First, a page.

Personal loans of the week
While less flexible than credit cards, personal loans allow you to borrow, repaying a set each month for a fixed period of time. Rates are near historic lows, and can be much cheaper than 0% credit card deals for some borrowers.
The interest rate you’ll pay depends on how much you borrow and how creditworthy you are in the eyes of lenders. Typically the cheapest loans are for people borrowing between £5,000 and £15,000, though prices vary from bank to bank (or between building societies, motor manufacturers and peer to peer lenders, which all offer personal loans).
Remember advertised APRs are ‘representative', which means lenders only have to offer the advertised rate to 51% of successful applicants. People with poorer credit scores might be rejected or offered a loan at a higher rate.
Here’s a round-up of the week’s best headline rates.
£2,500 over two years
Metro Bank has the cheapest short-term loan at 5.9% APR representative, but borrowers must be existing customers. Borrowing £2,500 over two years costs £110.69 a month and borrowers will repay £2,656.53 in total.
If you’re not a Metro Bank customer, the best deal comes from RateSetter. It charges 6.9% APR for a £2,500 loan over two years. Repayments are £111.82 a month, and the overall interest due is £183.64, plus the original £2,500 loan. Ratesetter charges no penalty if you want to settle the loan early, while Metro Bank charges up to 1% of the outstanding loan.
£7,500 over three years
Ikano Bank will lend at 3% APR over any repayment term, while Sainsbury’s Bank will charge 3.1% APR if you have a Nectar card and choose to a repayment period that’s no longer than three years. This’ll cost £218.44 per month. Over the course of the loan borrowers will repay £7,864, including £364 interest. The rate is subject to your credit score and some borrowers will be charged more.
Both lenders charge up to 58 days’ interest to settle the loan early.
£20,000 over five years
Larger loan rates are also tumbling down. Cahoot will charge 3.2% APR representative to people borrowing £20,000 over five years. That’ll cost £361.15 per month and £1,669 over the life of the loan. You’ll be charged 30 days’ interest to settle the loan early.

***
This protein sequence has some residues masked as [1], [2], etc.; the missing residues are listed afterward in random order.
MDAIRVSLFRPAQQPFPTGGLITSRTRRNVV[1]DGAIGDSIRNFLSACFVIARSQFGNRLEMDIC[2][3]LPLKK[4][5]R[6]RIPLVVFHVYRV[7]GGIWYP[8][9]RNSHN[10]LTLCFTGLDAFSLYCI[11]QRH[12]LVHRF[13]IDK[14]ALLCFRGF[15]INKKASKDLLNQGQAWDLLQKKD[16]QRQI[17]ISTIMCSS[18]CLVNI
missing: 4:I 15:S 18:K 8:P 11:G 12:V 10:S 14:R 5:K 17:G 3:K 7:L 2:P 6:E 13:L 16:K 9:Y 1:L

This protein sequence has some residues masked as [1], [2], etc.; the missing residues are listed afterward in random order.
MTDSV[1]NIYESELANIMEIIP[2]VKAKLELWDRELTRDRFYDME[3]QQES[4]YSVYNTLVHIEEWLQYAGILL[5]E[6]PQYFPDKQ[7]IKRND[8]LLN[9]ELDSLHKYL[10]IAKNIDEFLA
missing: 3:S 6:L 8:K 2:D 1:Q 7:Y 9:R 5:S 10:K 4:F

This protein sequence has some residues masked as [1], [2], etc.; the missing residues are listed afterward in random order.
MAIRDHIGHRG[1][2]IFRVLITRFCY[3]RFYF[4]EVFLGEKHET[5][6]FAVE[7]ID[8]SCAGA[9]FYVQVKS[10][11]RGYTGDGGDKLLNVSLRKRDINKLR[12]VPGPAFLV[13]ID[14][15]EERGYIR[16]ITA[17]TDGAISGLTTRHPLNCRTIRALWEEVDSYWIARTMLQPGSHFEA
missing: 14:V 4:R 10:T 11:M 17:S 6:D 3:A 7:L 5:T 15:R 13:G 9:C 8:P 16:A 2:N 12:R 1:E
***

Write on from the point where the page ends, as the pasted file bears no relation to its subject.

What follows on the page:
Next cheapest is Halifax, charging a marginally higher rate of 3.3% APR. It will cost £362.05 per month and a total of £1,722 over the five year term of the borrowing. There is no early settlement charge with this personal loan.
Your credit score is a three-digit number (ranging from a low of 300 to a high of 850) calculated from the information in your credit report. Your credit score enables lenders to determine how much of a credit risk you are. Basically, a low credit score indicates you present a higher risk of defaulting on your debt obligations than someone with a high score. If you have a low credit score, any products you successfully apply for will carry a higher rate of interest commensurate with this risk.
Used by the holder to buy goods and services, credit cards also have a monthly or annual spending limit, which may be raised or lowered depending on the creditworthiness of the cardholder. But unlike charge cards, borrowers aren’t forced to pay the balance off in full every month and, as long as they make a stated minimum payment, can carry a balance from one month to the next, generating compound interest. As the issuing company is effectively giving you a short-term loan, most credit cards have variable and relatively high interest rates. Allowing the interest to compound for too long may result in dire financial straits.
This is used to compare interest rates for borrowing. It is the total (or “gross”) interest you’ll pay over the life of a loan, including charges and fees. For credit cards where interest is charged at more frequent intervals, the APR includes a “compounding” effect (paying interest on interest). So for a credit card charging 2% interest a month (equating to 24% a year), the APR would actually be 26.82%.